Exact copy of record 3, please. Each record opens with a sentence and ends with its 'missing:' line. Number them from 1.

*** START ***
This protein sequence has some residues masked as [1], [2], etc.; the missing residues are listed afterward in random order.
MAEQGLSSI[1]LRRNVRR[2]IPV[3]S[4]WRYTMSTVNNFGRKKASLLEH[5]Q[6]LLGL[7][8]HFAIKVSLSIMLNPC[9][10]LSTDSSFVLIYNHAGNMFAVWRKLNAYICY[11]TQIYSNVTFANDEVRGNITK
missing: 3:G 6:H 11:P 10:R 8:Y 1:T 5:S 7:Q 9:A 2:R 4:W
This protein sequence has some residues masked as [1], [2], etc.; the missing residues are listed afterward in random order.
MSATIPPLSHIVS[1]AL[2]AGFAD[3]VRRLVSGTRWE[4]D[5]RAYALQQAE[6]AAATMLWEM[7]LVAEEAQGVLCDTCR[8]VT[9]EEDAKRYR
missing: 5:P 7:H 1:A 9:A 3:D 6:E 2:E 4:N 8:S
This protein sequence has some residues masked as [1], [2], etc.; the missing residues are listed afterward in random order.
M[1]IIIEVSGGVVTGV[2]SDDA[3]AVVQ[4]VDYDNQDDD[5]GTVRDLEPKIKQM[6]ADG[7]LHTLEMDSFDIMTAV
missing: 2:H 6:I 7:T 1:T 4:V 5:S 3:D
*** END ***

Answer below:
This protein sequence has some residues masked as [1], [2], etc.; the missing residues are listed afterward in random order.
M[1]IIIEVSGGVVTGV[2]SDDA[3]AVVQ[4]VDYDNQDDD[5]GTVRDLEPKIKQM[6]ADG[7]LHTLEMDSFDIMTAV
missing: 2:H 6:I 7:T 1:T 4:V 5:S 3:D